In the drive for more efficient homes the latest revision of the building regulations mean that all new houses must comply with tighter rules, aimed at reducing energy consumption and carbon emissions from houses by a further 25%.
By choosing an appropriate heating appliance and an efficient chimney/flue system, you can help meet the Government's target without compromising on the cosy focal point that truly makes a house a home.
The aim is to move away from less efficient heating appliances to ones the less carbon it uses.This is not the case.An electric fire is deemed to be 100% efficient but electricity is a high emitter of CO2.Wood on the other hand is effectively carbon neutral and when used in an efficient appliance will significantly reduce the carbon output from a house. Under the new regulations in the UK stoves can now be used as secondary or primary heating. A house can be fitted with two primary heating systems, for example a condensing gas or oil boiler and a linked stove system to maximise the carbon saving benefits of the wood burning stove.
The chimney plays an important role in the overall performance of a heating system. An efficient heating appliance requires a well designed and consistently insulated chimney to perform at optimum efficiency.This is where the Isokern & Schiedel Swift chimney systems come in.The Isokern DM and Schiedel Swift systems provide continuous insulation along the entire length of the chimney ensuring that the chimney remains warm during the operation of the appliance.
Having spent time and money heating the air in a room the last thing you want is for that hot air to escape up the chimney.With an open fire it is calculated that 40 cubic meters of air will pass up the chimney each hour. The Schiedel Swift Open Fire systems and Isokern firechests have dampers that can be closed when the fire is not lit.This halves the assumed air loss in the SAP DEAP calculations to 20 cubic meters per hour. (SAP is the UK calculation method used to determine the amount of CO2 produced by a house. DEAP is the Irish calculation method.). Installing a stove and a chimney with a diameter of less than 200mm diameter will also have an air loss of only 20m3.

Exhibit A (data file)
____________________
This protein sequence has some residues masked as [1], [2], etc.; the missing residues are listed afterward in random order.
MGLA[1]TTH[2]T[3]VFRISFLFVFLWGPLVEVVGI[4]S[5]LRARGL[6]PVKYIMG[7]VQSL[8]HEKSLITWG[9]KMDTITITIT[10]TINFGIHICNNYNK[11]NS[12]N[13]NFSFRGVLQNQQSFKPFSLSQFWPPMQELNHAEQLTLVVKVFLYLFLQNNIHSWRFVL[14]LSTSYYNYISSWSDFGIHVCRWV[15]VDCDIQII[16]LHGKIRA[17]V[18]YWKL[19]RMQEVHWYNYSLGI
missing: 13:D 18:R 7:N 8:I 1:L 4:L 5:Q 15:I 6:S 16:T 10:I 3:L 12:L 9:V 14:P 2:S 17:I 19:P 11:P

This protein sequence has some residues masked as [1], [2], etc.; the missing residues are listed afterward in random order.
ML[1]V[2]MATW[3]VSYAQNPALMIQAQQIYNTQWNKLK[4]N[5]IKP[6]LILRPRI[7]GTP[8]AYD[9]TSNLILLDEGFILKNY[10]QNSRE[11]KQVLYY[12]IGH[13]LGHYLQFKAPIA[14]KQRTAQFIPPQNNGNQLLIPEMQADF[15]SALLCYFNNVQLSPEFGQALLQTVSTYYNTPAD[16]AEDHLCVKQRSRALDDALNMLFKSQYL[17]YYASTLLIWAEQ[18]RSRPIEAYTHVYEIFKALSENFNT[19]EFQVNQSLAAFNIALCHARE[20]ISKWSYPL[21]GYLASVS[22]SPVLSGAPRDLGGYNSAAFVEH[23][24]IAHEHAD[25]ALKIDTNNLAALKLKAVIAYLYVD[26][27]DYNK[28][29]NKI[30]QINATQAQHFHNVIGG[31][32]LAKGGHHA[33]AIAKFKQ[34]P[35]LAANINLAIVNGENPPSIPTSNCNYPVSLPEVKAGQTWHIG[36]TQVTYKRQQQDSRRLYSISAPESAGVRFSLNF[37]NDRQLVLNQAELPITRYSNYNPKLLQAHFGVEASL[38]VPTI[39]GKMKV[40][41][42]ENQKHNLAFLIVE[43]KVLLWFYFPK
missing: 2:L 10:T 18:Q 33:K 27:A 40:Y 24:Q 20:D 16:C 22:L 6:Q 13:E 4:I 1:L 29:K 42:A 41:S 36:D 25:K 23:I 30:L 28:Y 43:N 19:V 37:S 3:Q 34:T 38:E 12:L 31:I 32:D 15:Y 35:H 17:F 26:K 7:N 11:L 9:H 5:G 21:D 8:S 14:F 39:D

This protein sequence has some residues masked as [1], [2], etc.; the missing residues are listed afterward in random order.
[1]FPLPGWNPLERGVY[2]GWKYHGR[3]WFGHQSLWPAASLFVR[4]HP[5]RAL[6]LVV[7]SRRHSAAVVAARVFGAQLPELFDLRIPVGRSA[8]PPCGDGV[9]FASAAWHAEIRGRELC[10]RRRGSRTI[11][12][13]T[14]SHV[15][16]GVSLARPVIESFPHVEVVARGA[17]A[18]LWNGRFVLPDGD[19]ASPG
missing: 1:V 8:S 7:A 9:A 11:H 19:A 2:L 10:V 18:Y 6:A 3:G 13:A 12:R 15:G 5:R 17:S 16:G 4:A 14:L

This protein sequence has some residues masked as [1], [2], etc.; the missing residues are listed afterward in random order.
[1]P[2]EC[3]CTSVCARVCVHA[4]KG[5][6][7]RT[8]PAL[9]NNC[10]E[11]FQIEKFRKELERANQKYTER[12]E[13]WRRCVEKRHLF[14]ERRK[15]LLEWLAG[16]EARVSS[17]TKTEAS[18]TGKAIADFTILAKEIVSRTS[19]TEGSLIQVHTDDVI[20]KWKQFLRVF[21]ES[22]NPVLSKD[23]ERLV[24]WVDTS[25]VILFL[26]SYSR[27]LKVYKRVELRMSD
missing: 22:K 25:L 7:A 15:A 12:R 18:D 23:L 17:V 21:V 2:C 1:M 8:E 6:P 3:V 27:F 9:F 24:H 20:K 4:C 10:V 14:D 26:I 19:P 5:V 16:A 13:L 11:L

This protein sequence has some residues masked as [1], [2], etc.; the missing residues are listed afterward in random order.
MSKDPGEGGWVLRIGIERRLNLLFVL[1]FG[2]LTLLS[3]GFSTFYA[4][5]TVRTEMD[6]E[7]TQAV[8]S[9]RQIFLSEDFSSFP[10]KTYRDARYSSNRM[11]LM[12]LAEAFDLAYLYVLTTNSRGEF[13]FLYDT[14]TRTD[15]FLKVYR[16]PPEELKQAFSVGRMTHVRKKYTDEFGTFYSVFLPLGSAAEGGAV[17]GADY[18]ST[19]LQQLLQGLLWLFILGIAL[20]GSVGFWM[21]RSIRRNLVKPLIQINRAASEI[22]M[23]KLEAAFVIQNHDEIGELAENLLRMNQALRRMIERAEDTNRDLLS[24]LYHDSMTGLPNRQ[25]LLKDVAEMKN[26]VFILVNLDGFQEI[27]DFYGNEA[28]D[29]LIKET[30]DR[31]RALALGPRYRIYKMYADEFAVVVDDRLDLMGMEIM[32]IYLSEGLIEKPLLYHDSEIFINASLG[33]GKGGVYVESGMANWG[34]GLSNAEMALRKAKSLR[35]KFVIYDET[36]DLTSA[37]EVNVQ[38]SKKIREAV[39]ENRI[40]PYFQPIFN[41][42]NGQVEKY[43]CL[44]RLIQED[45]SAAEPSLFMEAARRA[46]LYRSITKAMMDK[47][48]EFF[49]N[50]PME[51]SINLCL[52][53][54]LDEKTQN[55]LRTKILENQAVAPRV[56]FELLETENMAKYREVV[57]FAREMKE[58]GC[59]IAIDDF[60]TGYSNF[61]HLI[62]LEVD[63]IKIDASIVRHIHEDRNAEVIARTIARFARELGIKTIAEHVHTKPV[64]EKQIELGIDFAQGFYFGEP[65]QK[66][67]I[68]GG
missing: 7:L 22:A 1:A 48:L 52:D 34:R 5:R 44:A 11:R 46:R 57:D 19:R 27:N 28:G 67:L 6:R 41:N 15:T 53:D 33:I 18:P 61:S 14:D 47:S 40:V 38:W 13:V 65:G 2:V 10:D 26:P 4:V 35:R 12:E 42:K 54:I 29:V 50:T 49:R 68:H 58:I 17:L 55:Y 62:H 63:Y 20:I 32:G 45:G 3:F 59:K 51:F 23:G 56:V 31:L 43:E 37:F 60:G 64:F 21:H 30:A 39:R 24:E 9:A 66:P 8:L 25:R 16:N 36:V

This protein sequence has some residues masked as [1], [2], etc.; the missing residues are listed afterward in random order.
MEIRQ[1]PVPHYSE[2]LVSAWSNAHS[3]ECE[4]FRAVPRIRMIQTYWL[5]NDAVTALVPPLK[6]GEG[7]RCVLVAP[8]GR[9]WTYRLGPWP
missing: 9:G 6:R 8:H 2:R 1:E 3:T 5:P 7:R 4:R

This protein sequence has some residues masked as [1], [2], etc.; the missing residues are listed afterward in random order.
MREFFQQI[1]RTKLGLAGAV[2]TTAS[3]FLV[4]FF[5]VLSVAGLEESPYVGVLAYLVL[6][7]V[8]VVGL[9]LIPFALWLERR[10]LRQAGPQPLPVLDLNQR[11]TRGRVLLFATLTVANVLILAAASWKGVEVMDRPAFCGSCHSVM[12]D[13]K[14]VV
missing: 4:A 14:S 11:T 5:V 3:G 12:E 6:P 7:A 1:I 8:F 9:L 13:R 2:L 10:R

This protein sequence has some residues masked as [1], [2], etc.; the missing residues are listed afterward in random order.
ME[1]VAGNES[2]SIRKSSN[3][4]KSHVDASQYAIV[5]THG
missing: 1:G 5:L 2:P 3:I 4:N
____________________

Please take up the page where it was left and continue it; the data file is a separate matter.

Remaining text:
The Schiedel Swift Air goes one step further and when used in conjunction with a stove designed to take all its combustion air from outside the house reduces the air loss in the SAP and DEAP to zero.
Both primary and secondary heating MUST be specified at the design stage if the required carbon savings are to be realised.This is a big change in our thinking as the choice of appliance would usually have been left until building was complete or the house occupied. If the choice is not made before the build, the SAP and DEAP programmes will default to the worst case scenario.
A common misunderstanding is the more efficient the appliance the greater the carbon saving.The carbon dioxide produced by the fuel used in the appliance has a major impact on carbon emissions. For example, an electric fire is assumed to be 100% efficient but, electricity is more carbon intensive than other fuels. As a result it is more environmentally friendly to use a 70% efficient stove burning wood that an electric fire. Significant carbon savings can be achieved by burning wood in a closed appliance like a log burning stove
or a pellet boiler.